Elway fine with anthem protests if they don’t distract from winning

If Denver Broncos players plan to protest the national anthem during the 2017 season, they will not be met with opposition from John Elway. Unless, of course, their protests generate too much attention in the media.

When it comes to anthem protests, you could say Elway is a bit of a fence sitter. While he said Thursday that he understands players have a right to take part in political demonstrations, he doesn’t want any distractions.

“They have the right to display whatever they wish to display,” Elway said, via Nicki Jhabvala of the Denver Post. “I think one thing that where we stand and I kind of stand with the Broncos is that, ‘You know what? That’s OK. We’ll respect that and whatever you want to do is fine with us. But the bottom line is that can’t get in the way of our main goal, and that is to compete for world championships.’

“So I just don’t want that pulling away from our team, and sometimes that can pull away because obviously it gets a lot of attention and so, therefore, the only thing I would so to our players is make sure it’s not hurting your teammates. If the questions and everything, if the tenor changes everything that’s going on in these interviews and now you’re not talking about our next opponent but you’re talking about what’s going on in the world, that’s not the best thing for our football team.”

You could argue that Elway’s feelings on the subject are the exact reason why Colin Kaepernick remains a free agent. Even if teams aren’t bothered by his polarizing political views, most of them don’t want to be peppered with questions about it and have their backup quarterback creating a media frenzy.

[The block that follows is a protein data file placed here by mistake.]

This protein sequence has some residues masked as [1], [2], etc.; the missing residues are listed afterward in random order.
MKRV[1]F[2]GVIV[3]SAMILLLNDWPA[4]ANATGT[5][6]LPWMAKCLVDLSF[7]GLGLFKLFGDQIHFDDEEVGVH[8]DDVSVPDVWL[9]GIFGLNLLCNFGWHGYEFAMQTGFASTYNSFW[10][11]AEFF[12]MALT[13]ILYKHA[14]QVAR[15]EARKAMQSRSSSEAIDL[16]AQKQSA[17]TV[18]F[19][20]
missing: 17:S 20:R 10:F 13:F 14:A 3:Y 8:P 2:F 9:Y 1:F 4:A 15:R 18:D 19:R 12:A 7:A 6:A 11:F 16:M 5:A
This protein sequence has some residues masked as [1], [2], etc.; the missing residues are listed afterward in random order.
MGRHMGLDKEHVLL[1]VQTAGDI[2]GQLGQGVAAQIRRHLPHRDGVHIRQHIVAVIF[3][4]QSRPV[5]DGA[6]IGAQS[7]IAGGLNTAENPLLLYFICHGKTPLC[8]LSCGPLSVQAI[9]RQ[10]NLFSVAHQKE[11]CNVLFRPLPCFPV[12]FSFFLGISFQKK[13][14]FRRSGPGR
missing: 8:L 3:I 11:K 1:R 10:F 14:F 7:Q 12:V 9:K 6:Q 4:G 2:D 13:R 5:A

Broncos linebacker Brandon Marshall was one player who took a knee during the national anthem last year, and Elway praised him for the way he handled himself.

“And I think obviously Brandon made a point last year, but he carried it forward. He didn’t just make a stand on the field before the games,” Elway explained. “He actually went out in the community and did something and talked to different people and went and talked to law enforcement. I was proud of Brandon and the fact that not only did he show his support for what it was last year, but also he went out and did something in the community about it.”

Marshall’s decision proved to be costly in a number of ways, but ultimately it did not create a locker room distraction.

Elway’s thoughts on anthem protests weren’t quite as strong as those we have heard from some head coaches, but the overall message is quite similar.

Yardbarker: NFL

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